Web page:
Honoring Thurgood Marshall

February is Black History month, and while there have been so many amazing leaders; Dr. Martin Luther King Jr., Rosa Parks, Harriet Tubman, Marcus Garvey and Frederick Douglass to name a few, I am going to focus on Thurgood Marshall, the first African-American Supreme Court Justice. Appointed in 1967 by President Lyndon B. Johnson, “Marshall expanded his role in righting the Constitution in the very hall that he had challenged it”.

In fact, he had been in front of the Supreme Court 32 times, and was victorious in 29 of those instances. One of his most notable cases was Brown v. Board of Education where, “the Court unanimously ruled that ‘separate but equal’ public schools for black and whites were unconstitutional”. Justice Marshall served until his retirement in 1991, and passed away two years later. He was replaced by another African-American, Clarence Thomas.

Jury’s In The United States

Nowhere in the U.S. Constitution does it say that juries in criminal cases must include 12 people, or that their decisions must be unanimous. So where did we get 12, the number of people that must be on a jury. And why do some states use juries of different sizes.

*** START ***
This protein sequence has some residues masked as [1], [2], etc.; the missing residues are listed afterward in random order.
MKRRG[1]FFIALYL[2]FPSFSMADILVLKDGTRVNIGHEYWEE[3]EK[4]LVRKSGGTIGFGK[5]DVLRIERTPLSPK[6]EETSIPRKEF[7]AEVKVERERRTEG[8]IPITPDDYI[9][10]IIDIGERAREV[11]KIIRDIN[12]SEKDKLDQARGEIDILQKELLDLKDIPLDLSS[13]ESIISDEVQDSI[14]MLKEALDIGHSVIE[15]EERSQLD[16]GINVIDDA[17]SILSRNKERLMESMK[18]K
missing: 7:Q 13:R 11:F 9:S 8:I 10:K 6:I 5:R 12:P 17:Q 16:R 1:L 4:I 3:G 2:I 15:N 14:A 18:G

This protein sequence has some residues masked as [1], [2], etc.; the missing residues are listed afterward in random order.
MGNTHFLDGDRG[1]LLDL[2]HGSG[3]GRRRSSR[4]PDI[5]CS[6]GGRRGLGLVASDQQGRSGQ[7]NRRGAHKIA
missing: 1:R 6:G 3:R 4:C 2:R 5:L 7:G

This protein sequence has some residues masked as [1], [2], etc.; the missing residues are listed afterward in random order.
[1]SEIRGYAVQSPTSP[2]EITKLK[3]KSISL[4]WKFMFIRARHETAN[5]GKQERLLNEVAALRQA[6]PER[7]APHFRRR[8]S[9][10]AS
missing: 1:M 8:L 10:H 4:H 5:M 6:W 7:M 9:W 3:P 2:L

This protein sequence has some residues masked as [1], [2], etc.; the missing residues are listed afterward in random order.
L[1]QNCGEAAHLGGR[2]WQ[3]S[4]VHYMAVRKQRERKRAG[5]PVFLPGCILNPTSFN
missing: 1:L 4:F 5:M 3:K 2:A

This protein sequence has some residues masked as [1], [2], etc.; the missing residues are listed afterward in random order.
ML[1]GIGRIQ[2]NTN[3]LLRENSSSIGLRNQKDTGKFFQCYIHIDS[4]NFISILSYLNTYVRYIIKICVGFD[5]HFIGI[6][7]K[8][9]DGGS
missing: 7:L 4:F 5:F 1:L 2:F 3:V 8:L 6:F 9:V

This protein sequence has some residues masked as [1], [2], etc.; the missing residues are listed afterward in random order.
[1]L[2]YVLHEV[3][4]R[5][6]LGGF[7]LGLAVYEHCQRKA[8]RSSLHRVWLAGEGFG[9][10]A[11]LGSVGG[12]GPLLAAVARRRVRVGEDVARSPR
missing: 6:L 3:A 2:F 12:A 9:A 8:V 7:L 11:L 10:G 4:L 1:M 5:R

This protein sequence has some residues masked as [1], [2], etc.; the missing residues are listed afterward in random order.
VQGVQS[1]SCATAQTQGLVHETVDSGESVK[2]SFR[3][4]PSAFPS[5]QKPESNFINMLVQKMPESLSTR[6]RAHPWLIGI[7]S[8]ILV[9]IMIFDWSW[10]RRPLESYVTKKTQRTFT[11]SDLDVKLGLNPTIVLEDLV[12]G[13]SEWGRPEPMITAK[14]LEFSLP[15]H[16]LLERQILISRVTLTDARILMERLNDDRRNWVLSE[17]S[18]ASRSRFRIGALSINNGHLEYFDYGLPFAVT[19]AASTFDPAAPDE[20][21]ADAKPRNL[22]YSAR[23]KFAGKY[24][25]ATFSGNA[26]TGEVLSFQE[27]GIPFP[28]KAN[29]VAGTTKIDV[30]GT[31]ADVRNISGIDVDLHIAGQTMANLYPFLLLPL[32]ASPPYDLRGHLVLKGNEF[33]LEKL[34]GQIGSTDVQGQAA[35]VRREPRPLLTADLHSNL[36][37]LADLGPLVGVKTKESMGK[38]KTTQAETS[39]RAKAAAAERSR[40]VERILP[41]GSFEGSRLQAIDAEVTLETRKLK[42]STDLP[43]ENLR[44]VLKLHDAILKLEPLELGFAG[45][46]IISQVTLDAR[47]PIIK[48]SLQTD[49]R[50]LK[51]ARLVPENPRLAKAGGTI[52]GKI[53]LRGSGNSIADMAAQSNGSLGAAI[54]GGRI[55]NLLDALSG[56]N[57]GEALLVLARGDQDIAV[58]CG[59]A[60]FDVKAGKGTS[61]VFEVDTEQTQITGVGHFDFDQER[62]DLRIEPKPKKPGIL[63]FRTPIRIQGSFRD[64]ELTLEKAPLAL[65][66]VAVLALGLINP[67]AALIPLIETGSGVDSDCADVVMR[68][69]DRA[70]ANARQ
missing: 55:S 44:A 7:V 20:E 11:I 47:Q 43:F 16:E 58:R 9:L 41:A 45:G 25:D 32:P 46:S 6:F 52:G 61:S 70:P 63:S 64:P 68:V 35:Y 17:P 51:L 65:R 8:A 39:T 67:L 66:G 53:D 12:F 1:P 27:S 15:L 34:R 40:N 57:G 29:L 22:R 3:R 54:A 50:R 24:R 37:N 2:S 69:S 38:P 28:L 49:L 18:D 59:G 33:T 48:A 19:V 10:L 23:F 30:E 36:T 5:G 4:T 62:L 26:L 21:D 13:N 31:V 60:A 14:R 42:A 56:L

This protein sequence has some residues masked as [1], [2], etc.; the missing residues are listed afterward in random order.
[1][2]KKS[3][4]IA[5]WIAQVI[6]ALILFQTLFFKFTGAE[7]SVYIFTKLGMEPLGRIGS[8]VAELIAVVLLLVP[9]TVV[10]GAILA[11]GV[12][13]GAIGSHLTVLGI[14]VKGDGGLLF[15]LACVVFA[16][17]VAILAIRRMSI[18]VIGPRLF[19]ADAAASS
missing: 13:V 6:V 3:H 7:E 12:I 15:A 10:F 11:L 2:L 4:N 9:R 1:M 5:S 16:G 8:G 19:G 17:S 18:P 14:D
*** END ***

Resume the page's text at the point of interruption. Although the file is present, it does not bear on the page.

Jury Trials were established in 725 A.D. by The Welsh king Morgan of Glamorgan. He decided upon this number, linking the judge and jury to Jesus and his 12 apostles. The evolution of the jury in the United States has roots in English law. Not surprisingly, after the Revolution the newly independent Americans were very aware of the importance of a jury for trials. This was particularly true after their experience with political oppression. Thomas Jefferson wrote, “Were I called upon to decide whether the people had best be omitted in the legislative or judiciary department, I would say, it is better to leave them out of the legislative. The execution of the laws is more important than the making them.”

The Supreme Court ruled in 1978 that a 5 person jury is not allowed after Georgia attempted to assign five-person juries to certain criminal trials. The Fifth, Sixth and Seventh Amendments to the U.S. Constitution guaranteed the right to a jury for all criminal cases, and in all civil suits exceeding twenty dollars.  Read more here on the evolution of juries.